What is Backflow?

By: Tom Hartel

Backflow Is:

The undesirable reversal of flow of water or mixtures of water and other liquids, gases or other substances into the distribution pipes of the potable supply of water from any source or sources.

When water enters your home or business from the main water supply line, it should only ever flow in one direction: into your home or business.

But sometimes, due to pressure changes in the pipes, that water will flow backwards and seep back into the main water supply line.


When Backflow  happens when there’s a break in the main water line or when a fire hydrant is opened for use. Because pressure is lost during these events, water is no longer being pushed forward into your home and flows backwards into the city water lines.

And when this happens, backflow can contaminate the public drinking supply with:

• Fertilizers and pesticides from irrigation sprinklers
• Stagnant and possibly toxic water, including antifreeze liquids, in your fire sprinkler pipes
• Toxic chemicals from mechanical or food process lines
Food and detergent waste from commercial soap dispensers and dishwashers

Backflow prevention systems are devices installed onto a pipe that only allow water to flow in one direction.

Think of it as a one-way gate that allows water from the city’s public water supply to flow into your home’s piping but stops water if it ever tries to flow backwards into the main water supply.

State Law requires backflow preventers to be tested annually by an EPA certified plumber as well as NFPA 13.7.1.

Mechanical backflow preventers have internal seals, springs, and moving parts that are subject to fouling, wear, or fatigue. Also, mechanical backflow preventers and air gaps can be bypassed. Therefore, all backflow preventers must be tested annually to ensure that they are functioning properly. A visual check of air gaps is acceptable, but mechanical backflow preventers must be tested with properly calibrated gauge equipment.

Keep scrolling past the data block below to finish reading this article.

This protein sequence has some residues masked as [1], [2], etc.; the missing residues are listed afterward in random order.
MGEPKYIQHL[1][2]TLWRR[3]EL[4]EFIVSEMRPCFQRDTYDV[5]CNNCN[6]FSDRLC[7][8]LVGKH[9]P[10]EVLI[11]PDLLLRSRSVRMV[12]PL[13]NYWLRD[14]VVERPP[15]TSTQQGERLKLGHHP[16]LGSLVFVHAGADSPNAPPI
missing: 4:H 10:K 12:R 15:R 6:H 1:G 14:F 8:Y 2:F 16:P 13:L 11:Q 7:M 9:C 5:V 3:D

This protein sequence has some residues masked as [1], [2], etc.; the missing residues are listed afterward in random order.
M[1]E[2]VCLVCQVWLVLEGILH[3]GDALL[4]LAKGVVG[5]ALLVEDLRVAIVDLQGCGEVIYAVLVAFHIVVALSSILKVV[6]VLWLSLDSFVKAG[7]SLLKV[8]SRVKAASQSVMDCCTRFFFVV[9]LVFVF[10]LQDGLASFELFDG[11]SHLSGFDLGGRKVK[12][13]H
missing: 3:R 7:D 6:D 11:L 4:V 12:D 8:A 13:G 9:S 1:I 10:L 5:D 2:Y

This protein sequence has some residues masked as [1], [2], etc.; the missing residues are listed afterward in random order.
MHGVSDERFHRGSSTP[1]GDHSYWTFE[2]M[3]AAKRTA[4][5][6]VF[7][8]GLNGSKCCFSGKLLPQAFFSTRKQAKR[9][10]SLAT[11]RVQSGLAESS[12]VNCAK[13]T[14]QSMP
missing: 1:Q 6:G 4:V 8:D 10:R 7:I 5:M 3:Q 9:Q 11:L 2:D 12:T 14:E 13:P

Causes of backflow failures:

Failure in backflow preventers is due to the dirt and debris that flows through the pipeline. The check valve will foul when the debris gets caught between the disc and seat.Each backflow assembly has internal components that will experience normal wear and will require service from time to time.

The check valve is a major component within any backflow assembly. The check valve consists of a poppet, spring, guide, seat and seating surface (rubber disc). The rubber sealing surface and guide mechanisms get the most wear and typically will require regular cleaning or replacement. If the seat of the check valve is damaged in any way, it will need to be replaced. Check valve springs normally only need to be replaced if they are broken or damaged.

Valley Fire Protection and Plumbing is staffed with well-trained and extremely knowledgeable Cross Connection Control Device Certified Plumbers. We offer competitive pricing for backflow testing as well as any repairs.

Request a quote today! We are available 24 hours a day, 7 days a week, should any emergency arise. We are also a full-service plumbing shop staffed with reliable and professional plumbers to service any plumbing issues in your home or business. Please feel free to call or email us for information.

Related Topics: Backflow
By: Tom Hartel
I acquired my expertise by directing day-to-day operations of the business for over 20 years. Continuous hard work helped me become a nationally recognized speaker and expert on fire protection, fire sprinklers, special hazards, and plumbing systems. In this blog, I share my knowledge that will hopefully help you make better decisions for your projects.


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